What Lord Lester sees as a ‘problem’ for jurisprudence – a problem that has led scholars to attempt to catalogue the various ways in which the margin of appreciation has been applied and the hierarchy of rights that it has produced – is actually what makes it most useful to the ECtHR in cases like Eweida. It is useful because it provides a highly malleable device through which the ECtHR can mandate its judgments and, at the same time, obscure its moral reasoning. In ‘applying’ the margin of appreciation, the ECtHR appears to draw upon a precision instrument that enables it to calculate the ‘width’ of the margin available to a state and reach a judgment. However, although the margin available to a state appears to determine the outcome of a judgment, the judgment ultimately remains an expression of the ECtHR’s moral orientation to ECHR rights. This was true in respect of complaints brought under the ECHR by homosexuals between 1955 and 1980 when applicants were routinely told that the criminalization of male homosexual acts in private was within the margin of appreciation available to contracting states and were given little or no reasons about the proportionality of such criminalization. It was wrong then for the Strasbourg organs to not outline the moral reasoning that underpinned its decisions in respect of complaints brought by homosexuals, and it is inadequate now to do the same in respect of these present complaints about religious freedom. A detailed consideration of proportionality is a mechanism that makes transparent a moral consideration of rights; the margin of appreciation is a way to avoid it.
In a partly dissenting opinion, judges Vučinić and De Gaetno do provide a full account of their reasoning as to why they disagree with the majority judgment in respect of Ms Ladele's complaint. These judges argue that Ms Ladele has suffered a violation of her Article 9 rights because her attitude towards homosexuality is, although underpinned by religious belief, a matter of freedom of conscience. They engage in a fulsome discussion of the need to protect freedom of conscience because it 'has in the past all too often been paid for in acts of heroism, whether at the hands of the Spanish Inquisition or of a Nazi firing squad'. What is important about this dissenting opinion is that, in outlining their reasoning, these judges make their moral commitments explicit. Although they engage in no formal analysis of proportionality, their understanding of how rights should be balanced is made explicit through their claim that: 'a combination of back-stabbing by her colleagues and the blinkered political correctness of the Borough of Islington (which clearly favoured “gay rights” over fundamental human rights) eventually led to [Ms Ladele's] dismissal'. The documented reasoning of these dissenting judges in respect of the substantive issues and human rights involved in the complaint produces the conclusion that a conscientious objection to homosexuality is a 'fundamental human right' which has greater value than 'gay rights'. However lamentable this might be and whatever questions it might raise - such as, would a conscientious objection, founded in religious belief, to marrying people of different ethnicities be worthy of greater protection than ensuring non-discrimination on the grounds of race? - we can, at least, see the moral reasoning of these judges.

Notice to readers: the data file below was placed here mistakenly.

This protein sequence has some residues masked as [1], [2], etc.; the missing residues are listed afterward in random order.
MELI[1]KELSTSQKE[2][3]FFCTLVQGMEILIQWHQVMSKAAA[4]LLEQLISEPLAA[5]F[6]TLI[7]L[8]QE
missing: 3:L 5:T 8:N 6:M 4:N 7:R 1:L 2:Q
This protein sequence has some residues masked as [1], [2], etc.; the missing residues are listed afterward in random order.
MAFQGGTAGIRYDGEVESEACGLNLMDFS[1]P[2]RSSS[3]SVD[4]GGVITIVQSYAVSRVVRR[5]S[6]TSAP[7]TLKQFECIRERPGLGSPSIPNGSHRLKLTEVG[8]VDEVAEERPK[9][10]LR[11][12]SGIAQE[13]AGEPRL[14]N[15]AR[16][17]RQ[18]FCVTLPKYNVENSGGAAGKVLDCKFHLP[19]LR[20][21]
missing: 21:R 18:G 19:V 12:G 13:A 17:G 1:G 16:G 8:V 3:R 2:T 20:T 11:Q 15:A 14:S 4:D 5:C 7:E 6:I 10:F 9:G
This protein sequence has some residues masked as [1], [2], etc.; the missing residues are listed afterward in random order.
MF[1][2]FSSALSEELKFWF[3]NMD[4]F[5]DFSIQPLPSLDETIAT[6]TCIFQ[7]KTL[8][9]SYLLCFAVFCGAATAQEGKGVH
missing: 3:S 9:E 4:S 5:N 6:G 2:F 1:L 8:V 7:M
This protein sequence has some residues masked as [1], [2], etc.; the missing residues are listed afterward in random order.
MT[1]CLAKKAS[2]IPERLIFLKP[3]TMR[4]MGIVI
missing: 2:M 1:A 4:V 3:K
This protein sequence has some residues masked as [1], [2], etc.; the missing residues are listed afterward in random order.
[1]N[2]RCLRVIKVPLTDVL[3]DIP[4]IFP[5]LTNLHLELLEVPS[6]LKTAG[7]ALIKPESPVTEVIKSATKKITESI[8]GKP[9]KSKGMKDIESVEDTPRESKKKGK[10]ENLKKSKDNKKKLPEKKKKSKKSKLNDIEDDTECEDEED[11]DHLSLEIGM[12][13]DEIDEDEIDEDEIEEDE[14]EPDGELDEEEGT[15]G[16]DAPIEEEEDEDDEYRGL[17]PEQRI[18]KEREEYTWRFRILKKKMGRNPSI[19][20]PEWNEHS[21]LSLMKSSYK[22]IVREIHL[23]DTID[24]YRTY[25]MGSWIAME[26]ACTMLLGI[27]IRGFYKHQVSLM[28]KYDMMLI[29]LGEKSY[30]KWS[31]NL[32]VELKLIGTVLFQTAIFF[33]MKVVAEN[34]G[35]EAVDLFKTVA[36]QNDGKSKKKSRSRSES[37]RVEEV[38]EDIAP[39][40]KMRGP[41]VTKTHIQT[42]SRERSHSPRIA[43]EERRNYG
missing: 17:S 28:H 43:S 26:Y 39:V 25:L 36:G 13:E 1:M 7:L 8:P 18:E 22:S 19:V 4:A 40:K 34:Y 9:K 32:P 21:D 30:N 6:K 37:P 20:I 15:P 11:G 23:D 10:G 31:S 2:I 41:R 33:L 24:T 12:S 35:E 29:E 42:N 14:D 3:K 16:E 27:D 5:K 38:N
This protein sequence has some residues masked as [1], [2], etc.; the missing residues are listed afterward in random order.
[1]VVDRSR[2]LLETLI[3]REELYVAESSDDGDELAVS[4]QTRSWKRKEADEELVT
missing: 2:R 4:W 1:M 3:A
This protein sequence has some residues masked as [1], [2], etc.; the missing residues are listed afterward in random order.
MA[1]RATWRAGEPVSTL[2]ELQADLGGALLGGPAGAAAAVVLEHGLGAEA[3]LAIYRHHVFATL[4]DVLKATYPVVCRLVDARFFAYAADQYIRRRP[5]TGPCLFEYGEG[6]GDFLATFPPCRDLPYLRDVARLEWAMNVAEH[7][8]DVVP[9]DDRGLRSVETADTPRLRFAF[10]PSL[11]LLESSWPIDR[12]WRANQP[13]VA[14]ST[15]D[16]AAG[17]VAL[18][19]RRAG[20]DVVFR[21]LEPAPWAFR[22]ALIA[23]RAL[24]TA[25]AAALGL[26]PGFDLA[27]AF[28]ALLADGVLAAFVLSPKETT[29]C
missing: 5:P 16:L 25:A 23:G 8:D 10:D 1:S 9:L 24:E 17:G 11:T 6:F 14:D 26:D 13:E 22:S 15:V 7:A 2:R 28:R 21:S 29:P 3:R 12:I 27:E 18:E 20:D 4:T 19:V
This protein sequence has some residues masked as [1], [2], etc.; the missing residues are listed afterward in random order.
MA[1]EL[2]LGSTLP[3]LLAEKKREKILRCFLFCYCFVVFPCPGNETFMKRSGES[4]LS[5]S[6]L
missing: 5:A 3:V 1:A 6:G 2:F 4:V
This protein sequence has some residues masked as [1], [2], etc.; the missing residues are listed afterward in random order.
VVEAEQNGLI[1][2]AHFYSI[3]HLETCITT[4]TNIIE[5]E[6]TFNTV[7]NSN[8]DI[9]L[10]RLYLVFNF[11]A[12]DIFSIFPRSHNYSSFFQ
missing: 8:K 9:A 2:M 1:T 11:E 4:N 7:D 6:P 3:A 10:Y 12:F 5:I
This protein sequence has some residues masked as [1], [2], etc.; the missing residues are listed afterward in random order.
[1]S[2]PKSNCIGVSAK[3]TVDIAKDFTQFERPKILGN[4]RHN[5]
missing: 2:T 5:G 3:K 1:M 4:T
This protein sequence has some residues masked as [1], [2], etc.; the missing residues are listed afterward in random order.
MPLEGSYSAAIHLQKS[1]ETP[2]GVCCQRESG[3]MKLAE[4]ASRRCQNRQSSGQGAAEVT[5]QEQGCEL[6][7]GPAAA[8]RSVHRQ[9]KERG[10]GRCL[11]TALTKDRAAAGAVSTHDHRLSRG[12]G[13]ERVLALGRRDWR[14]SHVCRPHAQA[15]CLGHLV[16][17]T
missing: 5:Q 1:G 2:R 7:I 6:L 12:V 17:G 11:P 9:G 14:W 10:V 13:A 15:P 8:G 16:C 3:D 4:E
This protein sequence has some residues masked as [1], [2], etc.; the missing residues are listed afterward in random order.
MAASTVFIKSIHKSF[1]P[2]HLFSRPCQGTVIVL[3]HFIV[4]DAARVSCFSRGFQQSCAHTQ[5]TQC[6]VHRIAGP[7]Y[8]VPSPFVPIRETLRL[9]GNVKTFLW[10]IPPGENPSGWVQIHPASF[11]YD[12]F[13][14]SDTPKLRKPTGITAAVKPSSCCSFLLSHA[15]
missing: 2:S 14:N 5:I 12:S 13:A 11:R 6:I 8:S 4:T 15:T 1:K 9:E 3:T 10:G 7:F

In the majority judgment, by contrast, the reliance on the margin of appreciation renders opaque the moral reasoning in respect of the substantive issues involved. In failing to engage in an analysis of proportionality, the ECtHR provides no insight into how European states, with vastly different legal approaches to matter relating to religion and sexual orientation, should interpret the ECHR in order to balance the frequently competing interests of those who claim rights on the basis of religion and sexuality. The ECtHR has not, therefore, provided an interpretation of the ECHR that gives practical guidance to contracting states on how best to achieve proportionality in this area. Furthermore, the ECtHR has not explained to Europeans why their religious beliefs about sexual orientation may not be protected by the ECHR when contracting states pursue the aim of protecting sexual minorities from sexual discrimination. Whilst I wholly welcome the outcome, I find the judgment completely lacking in the moral reasoning that is required to underpin and legitimate the ECHR in contemporary European societies - societies that are now so often riven by conflict about religious and sexual orientation rights.
Monday, 21 January 2013
Eweida and Others Judgment Part I - The Sexual Orientation Cases
Eweida and Others v the United Kingdom, a collection of four different cases which relate to diversity issues. Two of them are more specifically about sexual orientation and two others more about religion as such. In the coming weeks I will post here two guest blog posts by experts on the respective issues. Today is the first part and I am particularly delighted to welcome a guest post by sexual orientation law expert Paul Johnson of the University of York: